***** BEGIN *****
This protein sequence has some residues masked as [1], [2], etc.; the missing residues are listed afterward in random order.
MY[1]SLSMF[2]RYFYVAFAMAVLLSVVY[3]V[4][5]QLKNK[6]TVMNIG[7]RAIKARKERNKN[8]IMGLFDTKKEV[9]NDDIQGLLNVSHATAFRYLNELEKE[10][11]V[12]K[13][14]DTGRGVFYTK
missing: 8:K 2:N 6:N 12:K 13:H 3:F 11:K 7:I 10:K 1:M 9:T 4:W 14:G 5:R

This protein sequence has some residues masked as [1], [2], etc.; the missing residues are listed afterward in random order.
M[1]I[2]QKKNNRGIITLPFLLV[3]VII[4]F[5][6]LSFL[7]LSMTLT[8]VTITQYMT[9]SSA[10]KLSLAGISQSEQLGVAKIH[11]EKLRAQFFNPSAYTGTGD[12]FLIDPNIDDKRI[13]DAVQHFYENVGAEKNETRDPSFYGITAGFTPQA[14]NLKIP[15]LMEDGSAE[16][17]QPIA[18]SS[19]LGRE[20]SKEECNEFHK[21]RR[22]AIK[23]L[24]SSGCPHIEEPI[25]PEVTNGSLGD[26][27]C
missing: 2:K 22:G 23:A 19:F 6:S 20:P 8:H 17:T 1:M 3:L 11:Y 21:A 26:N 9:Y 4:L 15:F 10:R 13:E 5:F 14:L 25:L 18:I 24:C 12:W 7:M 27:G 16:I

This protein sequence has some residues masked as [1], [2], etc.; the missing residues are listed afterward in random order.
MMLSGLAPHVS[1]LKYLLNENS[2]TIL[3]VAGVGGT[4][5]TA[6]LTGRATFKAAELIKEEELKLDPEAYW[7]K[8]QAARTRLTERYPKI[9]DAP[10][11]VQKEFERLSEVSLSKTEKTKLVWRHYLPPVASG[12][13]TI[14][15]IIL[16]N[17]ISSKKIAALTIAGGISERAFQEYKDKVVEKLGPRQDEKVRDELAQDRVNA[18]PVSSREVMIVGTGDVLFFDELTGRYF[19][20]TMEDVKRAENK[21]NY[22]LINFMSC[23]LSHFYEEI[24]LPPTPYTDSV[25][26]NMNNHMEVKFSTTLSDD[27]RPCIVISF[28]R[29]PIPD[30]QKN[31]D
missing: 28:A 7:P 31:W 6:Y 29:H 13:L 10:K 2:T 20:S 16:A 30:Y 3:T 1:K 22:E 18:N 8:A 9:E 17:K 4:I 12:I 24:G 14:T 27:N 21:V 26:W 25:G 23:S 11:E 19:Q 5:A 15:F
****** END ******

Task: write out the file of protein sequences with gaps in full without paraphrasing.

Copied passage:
This protein sequence has some residues masked as [1], [2], etc.; the missing residues are listed afterward in random order.
MY[1]SLSMF[2]RYFYVAFAMAVLLSVVY[3]V[4][5]QLKNK[6]TVMNIG[7]RAIKARKERNKN[8]IMGLFDTKKEV[9]NDDIQGLLNVSHATAFRYLNELEKE[10][11]V[12]K[13][14]DTGRGVFYTK
missing: 8:K 2:N 6:N 12:K 13:H 3:F 11:K 7:I 10:K 1:M 9:T 4:W 14:G 5:R

This protein sequence has some residues masked as [1], [2], etc.; the missing residues are listed afterward in random order.
M[1]I[2]QKKNNRGIITLPFLLV[3]VII[4]F[5][6]LSFL[7]LSMTLT[8]VTITQYMT[9]SSA[10]KLSLAGISQSEQLGVAKIH[11]EKLRAQFFNPSAYTGTGD[12]FLIDPNIDDKRI[13]DAVQHFYENVGAEKNETRDPSFYGITAGFTPQA[14]NLKIP[15]LMEDGSAE[16][17]QPIA[18]SS[19]LGRE[20]SKEECNEFHK[21]RR[22]AIK[23]L[24]SSGCPHIEEPI[25]PEVTNGSLGD[26][27]C
missing: 2:K 22:G 23:A 19:F 6:S 20:P 8:H 17:T 1:M 3:L 11:Y 21:A 26:N 9:Y 4:L 15:F 10:R 13:E 5:F 14:L 25:L 18:I 24:C 12:W 7:M 27:G 16:I

This protein sequence has some residues masked as [1], [2], etc.; the missing residues are listed afterward in random order.
MMLSGLAPHVS[1]LKYLLNENS[2]TIL[3]VAGVGGT[4][5]TA[6]LTGRATFKAAELIKEEELKLDPEAYW[7]K[8]QAARTRLTERYPKI[9]DAP[10][11]VQKEFERLSEVSLSKTEKTKLVWRHYLPPVASG[12][13]TI[14][15]IIL[16]N[17]ISSKKIAALTIAGGISERAFQEYKDKVVEKLGPRQDEKVRDELAQDRVNA[18]PVSSREVMIVGTGDVLFFDELTGRYF[19][20]TMEDVKRAENK[21]NY[22]LINFMSC[23]LSHFYEEI[24]LPPTPYTDSV[25][26]NMNNHMEVKFSTTLSDD[27]RPCIVISF[28]R[29]PIPD[30]QKN[31]D
missing: 28:A 7:P 31:W 6:Y 29:H 13:L 10:K 2:T 20:S 16:A 30:Y 3:T 1:K 22:E 18:N 8:A 9:E 17:K 4:I 12:I 24:G 14:T 27:N 21:V 26:W 25:G 23:S 11:E 19:Q 5:A 15:F